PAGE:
Illinois House defeats less restrictive concealed carry bill

SPRINGFIELD — The Illinois House Thursday night defeated a concealed weapons proposal favored by gun rights advocates, a setback that could spur negotiations toward finding common ground with lawmakers who back gun control.

The legislation represented a signature showdown in the critical gun debate that is in the spotlight this spring because a federal appeals court has set an early June deadline for Illinois to put in place a concealed weapons law.

Under the proposal, guns could have been carried on mass transit buses and trains but banned from taverns, schools, casinos, stadiums, child-care facilities, universities and government buildings, including courthouses, legislative offices and the state Capitol.

Rep. Brandon Phelps, the legislature’s leading concealed carry advocate, challenged his colleagues to vote for what he viewed as reasonable parameters on where people could carry guns in public, who is allowed to carry, who decides whether a person is eligible and how much training should be required.

“This could be our last chance,” Phelps said, saying he had made changes to address numerous concerns of gun control  lawmakers. “We keep giving and we keep giving and we keep giving.”

But the Phelps legislation needed to reach a three-fifths level of support because he is seeking to have a uniform state law that supersedes tighter home-rule ordinances desired by Cook County, Chicago and other large cities in Illinois. That meant it needed 71 of 118 lawmakers to vote in favor. The measure got 64 votes, however. Another 45 House members voted against and four voted present.

North Side Democratic Rep. Kelly Cassidy, who just one day earlier saw her more restrictive New York-styled gun legislation defeated, contended much more needs to be negotiated to broach the regional divide between hunter rights and the rights of citizens on the dangerous streets of Chicago.

“The only hunting that’s happening in my neighborhood is of young men,” Cassidy said.

Cassidy argued the legislation is written so loosely that a person could “freely carry a concealed handgun” with a detachable high-capacity magazine and laser sight. And she argued against the legislation because even landlords in a two-flat could not ban a tenant from carrying a gun.

"I hope that we're willing to stand up and give moments of silence to all the individuals that are probably going to get harmed as a result of this," said Rep. Will Davis, a Homewood Democrat who argued against passage.

But a leading Downstate Democrat, Rep. Frank Mautino of Spring Valley, argued the bill should be supported because it represented a “meaningful, sensible bill that meets the requirements of the courts.”

Mautino cautioned that neither side of the debate wants to miss the court-imposed June 9 deadline to act. He and other explained that missing the deadline meant even some of the restrictions in the Phelps proposal would be lifted no other law were put in place.

“We need to work together,” Mautino said.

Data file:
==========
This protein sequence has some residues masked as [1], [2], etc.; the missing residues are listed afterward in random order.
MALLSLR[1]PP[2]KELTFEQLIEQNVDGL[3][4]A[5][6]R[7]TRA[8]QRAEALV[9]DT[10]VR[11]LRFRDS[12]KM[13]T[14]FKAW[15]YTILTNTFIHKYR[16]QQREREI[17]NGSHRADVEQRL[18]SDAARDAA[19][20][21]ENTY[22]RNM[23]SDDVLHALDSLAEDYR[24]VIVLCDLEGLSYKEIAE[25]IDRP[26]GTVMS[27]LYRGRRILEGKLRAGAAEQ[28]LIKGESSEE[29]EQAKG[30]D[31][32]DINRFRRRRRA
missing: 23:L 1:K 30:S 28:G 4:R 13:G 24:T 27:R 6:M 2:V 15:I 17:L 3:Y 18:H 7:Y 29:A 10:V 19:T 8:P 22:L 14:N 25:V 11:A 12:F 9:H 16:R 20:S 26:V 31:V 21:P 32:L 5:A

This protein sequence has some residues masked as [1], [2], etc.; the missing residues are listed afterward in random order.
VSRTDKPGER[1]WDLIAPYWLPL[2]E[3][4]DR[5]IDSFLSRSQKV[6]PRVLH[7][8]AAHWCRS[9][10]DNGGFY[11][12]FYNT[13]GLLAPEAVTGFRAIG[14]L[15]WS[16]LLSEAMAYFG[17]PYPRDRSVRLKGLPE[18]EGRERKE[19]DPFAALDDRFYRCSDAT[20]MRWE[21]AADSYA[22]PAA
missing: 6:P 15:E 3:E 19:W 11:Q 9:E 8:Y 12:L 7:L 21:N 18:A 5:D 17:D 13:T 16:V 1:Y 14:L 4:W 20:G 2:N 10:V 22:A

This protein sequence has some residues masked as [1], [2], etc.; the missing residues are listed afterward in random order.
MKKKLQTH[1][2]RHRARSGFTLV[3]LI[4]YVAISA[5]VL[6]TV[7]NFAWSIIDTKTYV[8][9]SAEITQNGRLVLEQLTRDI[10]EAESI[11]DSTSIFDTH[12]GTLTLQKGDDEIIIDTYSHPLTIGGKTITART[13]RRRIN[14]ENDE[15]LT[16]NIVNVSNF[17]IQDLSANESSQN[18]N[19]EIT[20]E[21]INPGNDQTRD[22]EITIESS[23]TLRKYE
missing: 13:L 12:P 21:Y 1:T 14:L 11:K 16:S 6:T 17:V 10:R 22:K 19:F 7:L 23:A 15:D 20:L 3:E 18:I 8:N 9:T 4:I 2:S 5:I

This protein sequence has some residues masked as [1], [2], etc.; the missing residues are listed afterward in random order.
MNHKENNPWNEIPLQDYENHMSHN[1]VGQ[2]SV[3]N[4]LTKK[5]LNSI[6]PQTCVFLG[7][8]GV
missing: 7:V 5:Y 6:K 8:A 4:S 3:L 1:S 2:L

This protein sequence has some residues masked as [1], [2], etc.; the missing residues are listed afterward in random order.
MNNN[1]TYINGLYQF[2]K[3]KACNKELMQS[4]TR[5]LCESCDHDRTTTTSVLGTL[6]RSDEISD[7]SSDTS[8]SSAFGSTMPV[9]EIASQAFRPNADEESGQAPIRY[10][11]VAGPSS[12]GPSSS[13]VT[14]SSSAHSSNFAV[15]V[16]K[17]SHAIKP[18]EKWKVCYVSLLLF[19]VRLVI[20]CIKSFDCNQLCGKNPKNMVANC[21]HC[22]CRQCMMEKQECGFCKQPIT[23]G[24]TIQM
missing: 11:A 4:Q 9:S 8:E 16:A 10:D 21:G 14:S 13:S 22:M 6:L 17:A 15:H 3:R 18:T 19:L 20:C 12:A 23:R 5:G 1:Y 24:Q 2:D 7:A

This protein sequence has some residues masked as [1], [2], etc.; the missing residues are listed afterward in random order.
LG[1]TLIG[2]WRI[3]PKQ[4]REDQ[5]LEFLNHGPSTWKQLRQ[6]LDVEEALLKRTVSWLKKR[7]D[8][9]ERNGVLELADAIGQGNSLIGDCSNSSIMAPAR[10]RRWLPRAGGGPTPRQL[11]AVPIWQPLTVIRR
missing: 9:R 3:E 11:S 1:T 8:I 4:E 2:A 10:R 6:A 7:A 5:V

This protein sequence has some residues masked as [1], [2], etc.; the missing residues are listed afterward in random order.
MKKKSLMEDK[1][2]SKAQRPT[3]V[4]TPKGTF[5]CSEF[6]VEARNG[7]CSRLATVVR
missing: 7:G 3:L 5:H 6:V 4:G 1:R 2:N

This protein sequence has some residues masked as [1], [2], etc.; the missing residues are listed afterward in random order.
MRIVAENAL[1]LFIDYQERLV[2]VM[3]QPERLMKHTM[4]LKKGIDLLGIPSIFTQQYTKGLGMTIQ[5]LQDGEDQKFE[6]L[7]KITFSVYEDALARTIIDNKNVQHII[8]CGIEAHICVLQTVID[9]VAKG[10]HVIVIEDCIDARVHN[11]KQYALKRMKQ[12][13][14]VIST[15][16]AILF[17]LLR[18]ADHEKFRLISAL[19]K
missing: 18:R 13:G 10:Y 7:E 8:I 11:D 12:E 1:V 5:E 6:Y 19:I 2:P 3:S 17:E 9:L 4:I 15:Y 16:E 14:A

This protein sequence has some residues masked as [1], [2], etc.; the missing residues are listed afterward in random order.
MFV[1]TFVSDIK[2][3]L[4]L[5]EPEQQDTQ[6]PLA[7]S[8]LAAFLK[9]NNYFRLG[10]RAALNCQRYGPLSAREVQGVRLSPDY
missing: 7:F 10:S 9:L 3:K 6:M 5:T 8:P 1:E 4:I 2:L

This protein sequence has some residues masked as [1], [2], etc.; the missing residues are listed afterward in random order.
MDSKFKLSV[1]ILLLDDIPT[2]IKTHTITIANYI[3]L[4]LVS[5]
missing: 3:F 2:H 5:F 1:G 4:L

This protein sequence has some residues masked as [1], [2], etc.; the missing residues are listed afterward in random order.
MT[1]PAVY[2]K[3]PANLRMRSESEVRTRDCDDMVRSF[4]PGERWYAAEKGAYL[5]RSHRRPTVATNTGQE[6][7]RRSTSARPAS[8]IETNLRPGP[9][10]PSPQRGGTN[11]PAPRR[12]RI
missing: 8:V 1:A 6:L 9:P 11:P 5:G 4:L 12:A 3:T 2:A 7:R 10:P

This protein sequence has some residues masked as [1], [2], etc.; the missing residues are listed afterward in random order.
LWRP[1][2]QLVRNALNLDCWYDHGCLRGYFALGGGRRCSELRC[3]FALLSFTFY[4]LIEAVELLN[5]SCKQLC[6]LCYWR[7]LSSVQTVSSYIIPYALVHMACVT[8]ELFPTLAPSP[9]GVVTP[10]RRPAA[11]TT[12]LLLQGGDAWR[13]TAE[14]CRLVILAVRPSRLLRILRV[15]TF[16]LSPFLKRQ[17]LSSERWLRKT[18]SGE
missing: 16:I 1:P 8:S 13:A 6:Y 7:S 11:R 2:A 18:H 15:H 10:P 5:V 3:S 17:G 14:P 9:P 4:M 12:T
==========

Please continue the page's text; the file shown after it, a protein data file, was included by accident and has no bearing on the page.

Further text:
Copyright © 2015, RedEye
Related Content
  • Man fatally shot after argument over woman at South Loop lounge
    Man fatally shot after argument over woman at South Loop lounge

    An argument over a woman led to one man being killed and another wounded during a shooting inside a South Loop music lounge early Saturday, police said.

  • Oklahoma fraternity's racist chant learned on a cruise
    Oklahoma fraternity's racist chant learned on a cruise

    Members of a University of Oklahoma fraternity apparently learned a racist chant that recently got their chapter disbanded during a national leadership cruise four years ago that was sponsored by the fraternity's national administration, the university's president said Friday.

  • In NYC building collapse, mayor cites 'inappropriately' tapped gas line; 2 missing
    In NYC building collapse, mayor cites 'inappropriately' tapped gas line; 2 missing

    Someone may have improperly tapped a gas line before an explosion that leveled three apartment buildings and injured nearly two dozen people, Mayor Bill de Blasio said Friday as firefighters soaked the still-smoldering buildings and police searched for at least two missing people.

  • Emanuel uses borrowing to cope with Daley's debt burden
    Emanuel uses borrowing to cope with Daley's debt burden

    Mayor Rahm Emanuel has reduced spending and increased fines, fees and certain taxes to shrink the chronic budget deficits left over from his predecessor, Richard M. Daley.

  • Six Flags Great America's lost attractions
    Six Flags Great America's lost attractions

    Not every ride's the Willard's Whizzer. That iconic coaster debuted in 1976 when Marriott's Great America, now Six Flags Great America, in Gurnee, Ill., first opened. And it's still popular today. But for every Whizzer there's a Tidal Wave, Shockwave or Z-Force, rides existing only in memory.

  • Denim's just getting started
    Denim's just getting started

    Five years ago, denim-on-denim defied all of the dire warnings in the "Undateable" handbook: Instead of evoking John Denver or Britney Spears in her misstyled youth, chambray shirts paired with darker blue jeans became as cool as actor Johnny Depp and street-style heroine Alexa Chung.

Comments
Loading